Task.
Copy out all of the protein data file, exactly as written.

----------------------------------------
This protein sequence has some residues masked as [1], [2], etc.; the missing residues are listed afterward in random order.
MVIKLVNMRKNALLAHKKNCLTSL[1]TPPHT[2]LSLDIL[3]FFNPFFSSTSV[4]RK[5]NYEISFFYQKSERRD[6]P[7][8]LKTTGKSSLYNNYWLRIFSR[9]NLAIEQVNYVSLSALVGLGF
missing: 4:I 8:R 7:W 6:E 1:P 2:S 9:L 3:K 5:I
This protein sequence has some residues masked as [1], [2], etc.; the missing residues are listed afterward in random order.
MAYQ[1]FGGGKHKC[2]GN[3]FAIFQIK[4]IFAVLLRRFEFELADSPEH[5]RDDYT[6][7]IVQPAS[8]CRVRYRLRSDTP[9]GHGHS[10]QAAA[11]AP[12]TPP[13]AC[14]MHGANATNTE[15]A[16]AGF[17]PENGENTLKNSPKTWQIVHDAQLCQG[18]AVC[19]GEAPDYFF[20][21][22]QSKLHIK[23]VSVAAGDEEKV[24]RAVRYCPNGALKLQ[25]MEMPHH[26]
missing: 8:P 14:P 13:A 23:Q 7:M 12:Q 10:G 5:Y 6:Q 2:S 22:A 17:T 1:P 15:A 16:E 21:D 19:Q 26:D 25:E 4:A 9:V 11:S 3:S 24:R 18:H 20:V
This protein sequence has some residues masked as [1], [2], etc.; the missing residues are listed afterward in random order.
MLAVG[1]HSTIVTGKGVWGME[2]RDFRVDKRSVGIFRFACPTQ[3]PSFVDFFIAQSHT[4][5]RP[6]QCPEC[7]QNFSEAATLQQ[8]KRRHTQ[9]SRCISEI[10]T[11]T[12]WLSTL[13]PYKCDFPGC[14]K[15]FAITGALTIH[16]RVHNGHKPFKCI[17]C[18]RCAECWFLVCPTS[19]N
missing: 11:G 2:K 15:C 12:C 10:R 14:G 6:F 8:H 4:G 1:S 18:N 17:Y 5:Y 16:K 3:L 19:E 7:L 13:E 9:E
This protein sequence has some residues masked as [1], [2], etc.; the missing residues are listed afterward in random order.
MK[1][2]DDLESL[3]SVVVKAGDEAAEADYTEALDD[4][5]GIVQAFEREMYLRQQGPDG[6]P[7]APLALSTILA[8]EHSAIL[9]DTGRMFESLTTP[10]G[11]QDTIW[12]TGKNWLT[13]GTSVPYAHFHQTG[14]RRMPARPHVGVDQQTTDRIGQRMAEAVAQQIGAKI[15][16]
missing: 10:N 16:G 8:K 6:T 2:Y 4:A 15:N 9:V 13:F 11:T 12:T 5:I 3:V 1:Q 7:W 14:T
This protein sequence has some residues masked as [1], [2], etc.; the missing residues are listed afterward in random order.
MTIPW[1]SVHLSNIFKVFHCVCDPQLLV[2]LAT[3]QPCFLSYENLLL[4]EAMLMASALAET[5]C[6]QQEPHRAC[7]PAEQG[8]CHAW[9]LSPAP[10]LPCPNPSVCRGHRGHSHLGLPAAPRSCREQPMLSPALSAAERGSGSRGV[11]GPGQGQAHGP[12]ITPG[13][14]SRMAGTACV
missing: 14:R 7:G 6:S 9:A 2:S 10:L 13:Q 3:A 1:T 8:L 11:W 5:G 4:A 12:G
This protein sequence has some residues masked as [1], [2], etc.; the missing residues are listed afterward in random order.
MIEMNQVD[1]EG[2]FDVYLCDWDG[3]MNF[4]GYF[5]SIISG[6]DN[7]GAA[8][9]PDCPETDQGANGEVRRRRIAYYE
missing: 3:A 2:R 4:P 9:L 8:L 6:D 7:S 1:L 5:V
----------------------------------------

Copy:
This protein sequence has some residues masked as [1], [2], etc.; the missing residues are listed afterward in random order.
MVIKLVNMRKNALLAHKKNCLTSL[1]TPPHT[2]LSLDIL[3]FFNPFFSSTSV[4]RK[5]NYEISFFYQKSERRD[6]P[7][8]LKTTGKSSLYNNYWLRIFSR[9]NLAIEQVNYVSLSALVGLGF
missing: 4:I 8:R 7:W 6:E 1:P 2:S 9:L 3:K 5:I
This protein sequence has some residues masked as [1], [2], etc.; the missing residues are listed afterward in random order.
MAYQ[1]FGGGKHKC[2]GN[3]FAIFQIK[4]IFAVLLRRFEFELADSPEH[5]RDDYT[6][7]IVQPAS[8]CRVRYRLRSDTP[9]GHGHS[10]QAAA[11]AP[12]TPP[13]AC[14]MHGANATNTE[15]A[16]AGF[17]PENGENTLKNSPKTWQIVHDAQLCQG[18]AVC[19]GEAPDYFF[20][21][22]QSKLHIK[23]VSVAAGDEEKV[24]RAVRYCPNGALKLQ[25]MEMPHH[26]
missing: 8:P 14:P 13:A 23:Q 7:M 12:Q 10:G 5:Y 6:Q 2:S 22:A 17:T 1:P 15:A 16:E 21:D 19:Q 26:D 25:E 4:A 9:V 11:S 3:S 24:R 18:H 20:V
This protein sequence has some residues masked as [1], [2], etc.; the missing residues are listed afterward in random order.
MLAVG[1]HSTIVTGKGVWGME[2]RDFRVDKRSVGIFRFACPTQ[3]PSFVDFFIAQSHT[4][5]RP[6]QCPEC[7]QNFSEAATLQQ[8]KRRHTQ[9]SRCISEI[10]T[11]T[12]WLSTL[13]PYKCDFPGC[14]K[15]FAITGALTIH[16]RVHNGHKPFKCI[17]C[18]RCAECWFLVCPTS[19]N
missing: 11:G 2:K 15:C 12:C 10:R 14:G 6:F 8:H 4:G 1:S 18:N 17:Y 5:Y 16:K 3:L 19:E 7:L 13:E 9:E
This protein sequence has some residues masked as [1], [2], etc.; the missing residues are listed afterward in random order.
MK[1][2]DDLESL[3]SVVVKAGDEAAEADYTEALDD[4][5]GIVQAFEREMYLRQQGPDG[6]P[7]APLALSTILA[8]EHSAIL[9]DTGRMFESLTTP[10]G[11]QDTIW[12]TGKNWLT[13]GTSVPYAHFHQTG[14]RRMPARPHVGVDQQTTDRIGQRMAEAVAQQIGAKI[15][16]
missing: 10:N 16:G 8:K 6:T 2:Y 4:A 15:N 9:V 13:F 11:T 12:T 5:I 3:V 1:Q 7:W 14:T
This protein sequence has some residues masked as [1], [2], etc.; the missing residues are listed afterward in random order.
MTIPW[1]SVHLSNIFKVFHCVCDPQLLV[2]LAT[3]QPCFLSYENLLL[4]EAMLMASALAET[5]C[6]QQEPHRAC[7]PAEQG[8]CHAW[9]LSPAP[10]LPCPNPSVCRGHRGHSHLGLPAAPRSCREQPMLSPALSAAERGSGSRGV[11]GPGQGQAHGP[12]ITPG[13][14]SRMAGTACV
missing: 14:R 7:G 6:S 9:A 2:S 10:L 13:Q 3:A 1:T 8:L 11:W 5:G 4:A 12:G
This protein sequence has some residues masked as [1], [2], etc.; the missing residues are listed afterward in random order.
MIEMNQVD[1]EG[2]FDVYLCDWDG[3]MNF[4]GYF[5]SIISG[6]DN[7]GAA[8][9]PDCPETDQGANGEVRRRRIAYYE
missing: 3:A 2:R 4:P 9:L 8:L 6:D 7:S 1:L 5:V